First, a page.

# Tagged Questions

The property of an object that determines how much it responds to a force in Newtonian mechanics, and how much it interacts with gravity in the Newtonian framework. Mass also refers to the intrinsic energy of a particle in particle physics.

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### Why must inertial mass and gravitational mass be equal, not just proportional?

I'm certain I'm just under a grave misapprehension. I really just don't understand how one can conclude that inertial mass is equal to gravitational mass. It seems to me that we've simply scaled our "...
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### Why does a black hole grow when it consumes matter? Isn't this a contradiction?

I've been thinking about this for a while but can't get my head around it. A black hole's mass is such that its gravity can overcome light. Its event horizon, as I see it, is the boundary up to which ...
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### Would it be safe to say that mass is kind of a property of energy?

In a video i just saw about the true meaning of E=mc2, it said something that really got me thinking; "Mass is not really converted to energy" and that mass wasn't actually a thing, but more of a ...
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### How should I interpret relativistic mass? [duplicate]

If I have a mass that gets accelerated to a near the speed of light, before it gets I would think its relativistic mass would expand its Schwarzschild radius enough to turn it into a black hole. I ...
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### Will I weigh more if I have fever?

$E=mc^2$ means that energy is mass, and adding energy to an object (that is, making it hotter) makes it more massive. So if my body temperature increases, will I weigh more? or will i become lighter ...
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### Galileo proved wrong? [duplicate]

Galileo stated that objects dropped from the same height will hit the ground at the same time, that the rate of gravity is constant for all objects no matter the mass. But I think there is a flaw in ...
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### What are the six quark mass values when extrapolated to Planck energy?

Let us assume that the standard model is correct up to Planck mass. (Yes, I know, this is a big assumption.) If we continue the running of quark masses with energy (due to renormalization), what are ...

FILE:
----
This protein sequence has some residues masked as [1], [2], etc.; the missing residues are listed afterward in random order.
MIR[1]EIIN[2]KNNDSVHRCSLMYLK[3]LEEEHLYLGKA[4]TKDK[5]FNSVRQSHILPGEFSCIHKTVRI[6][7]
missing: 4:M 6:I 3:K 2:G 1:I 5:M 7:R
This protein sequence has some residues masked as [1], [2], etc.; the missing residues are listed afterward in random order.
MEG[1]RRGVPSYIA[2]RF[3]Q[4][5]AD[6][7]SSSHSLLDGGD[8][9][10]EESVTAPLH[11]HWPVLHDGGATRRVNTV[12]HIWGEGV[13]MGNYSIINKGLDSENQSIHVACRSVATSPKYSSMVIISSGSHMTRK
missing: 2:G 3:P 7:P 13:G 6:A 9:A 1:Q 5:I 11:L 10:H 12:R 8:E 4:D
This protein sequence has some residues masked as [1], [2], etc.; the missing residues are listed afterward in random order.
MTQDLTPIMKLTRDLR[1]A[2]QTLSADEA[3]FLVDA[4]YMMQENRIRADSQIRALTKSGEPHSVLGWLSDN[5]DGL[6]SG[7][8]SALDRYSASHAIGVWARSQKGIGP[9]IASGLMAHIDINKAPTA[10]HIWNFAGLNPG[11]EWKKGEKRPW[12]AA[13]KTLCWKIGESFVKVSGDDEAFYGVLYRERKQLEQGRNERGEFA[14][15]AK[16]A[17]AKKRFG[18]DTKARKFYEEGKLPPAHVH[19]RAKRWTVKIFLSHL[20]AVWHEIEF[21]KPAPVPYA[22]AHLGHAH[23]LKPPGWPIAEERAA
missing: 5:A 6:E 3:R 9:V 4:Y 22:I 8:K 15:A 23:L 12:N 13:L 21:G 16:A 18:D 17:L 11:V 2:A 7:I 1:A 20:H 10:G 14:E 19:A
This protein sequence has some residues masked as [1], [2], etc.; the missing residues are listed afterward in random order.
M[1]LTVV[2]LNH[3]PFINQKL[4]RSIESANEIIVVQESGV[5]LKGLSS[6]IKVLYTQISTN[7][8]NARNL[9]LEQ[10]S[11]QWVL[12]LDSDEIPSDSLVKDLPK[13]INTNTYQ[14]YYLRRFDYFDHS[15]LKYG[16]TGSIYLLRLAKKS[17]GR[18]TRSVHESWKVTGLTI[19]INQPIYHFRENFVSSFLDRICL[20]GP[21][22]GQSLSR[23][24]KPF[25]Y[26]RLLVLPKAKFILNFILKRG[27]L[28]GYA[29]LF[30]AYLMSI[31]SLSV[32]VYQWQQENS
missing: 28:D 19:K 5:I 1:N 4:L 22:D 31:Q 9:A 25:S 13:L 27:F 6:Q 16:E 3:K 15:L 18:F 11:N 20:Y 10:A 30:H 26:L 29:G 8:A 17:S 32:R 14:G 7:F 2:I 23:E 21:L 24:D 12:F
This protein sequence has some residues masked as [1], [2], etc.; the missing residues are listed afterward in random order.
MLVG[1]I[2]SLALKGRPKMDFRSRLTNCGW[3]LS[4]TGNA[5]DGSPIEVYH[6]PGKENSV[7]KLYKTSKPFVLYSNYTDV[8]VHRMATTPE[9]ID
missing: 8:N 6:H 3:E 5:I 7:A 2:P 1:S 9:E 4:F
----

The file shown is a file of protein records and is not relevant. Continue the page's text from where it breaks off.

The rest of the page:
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### Mass of a particle ( relativity)

A hypothetical atom has a rest mass of $15.000000136\,\mathrm{u}$. Overtime it undergoes a spontaneous breakdown into two masses of $7.000000229\,\mathrm{u}$ and $6.902727019\,\mathrm{u}$ respectively....
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### Does not the mass of those living on the Earth add on to the mass of the Earth or is it too negligible to be cared for?

Source: Earth weighs about 13,170,000,000,000,000,000,000,000 pounds (or 5,974,000,000,000,000,000,000,000 kilograms). Since Earth is too big to be placed on a scale, scientists use mathematics ...
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### Mass - Unification of kinetic and gravitational mass definitions

As a kinetic definition, mass of a body is a measure of the translational inertia of the body. There is also the gravitational definition of mass. Can these definitions (kinetic and gravitational) be ...
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### Is a blackhole just a neutrino with much more mass?

If there was a blackhole that had a mass similar to that of a neutrino ($0.320 ± 0.081\,\mathrm{eV/c^2}$), would we still be able to differentiate the blackhole from the neutrino? Is there any ...
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### Quarks in a hadron- where does the mass come from

We know that the sum of the masses of the quarks in a proton is approximately $9.4^{+1.9}_{-1.3}~\text{MeV}/c^2$, whereas the mass of a proton is $\approx931~\text{MeV}/c^2$. This extra mass is ...
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### Mass to Light Ratios

I know that the mass to light ratio for galaxies is between 2 and 10. I also know that the ratio changes primarily based on what kind of galaxy you have (elliptical, spiral, etc). Is there a table ...
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### Could the Big Bang have simply been two black holes hitting each other at 99% of the speed of light? [closed]

Given two equally massive black holes moving at 99% of light speed, it seems there would clearly be enough energy for most (99%?) of the mass of both to be ejected and / or radiated well beyond the ...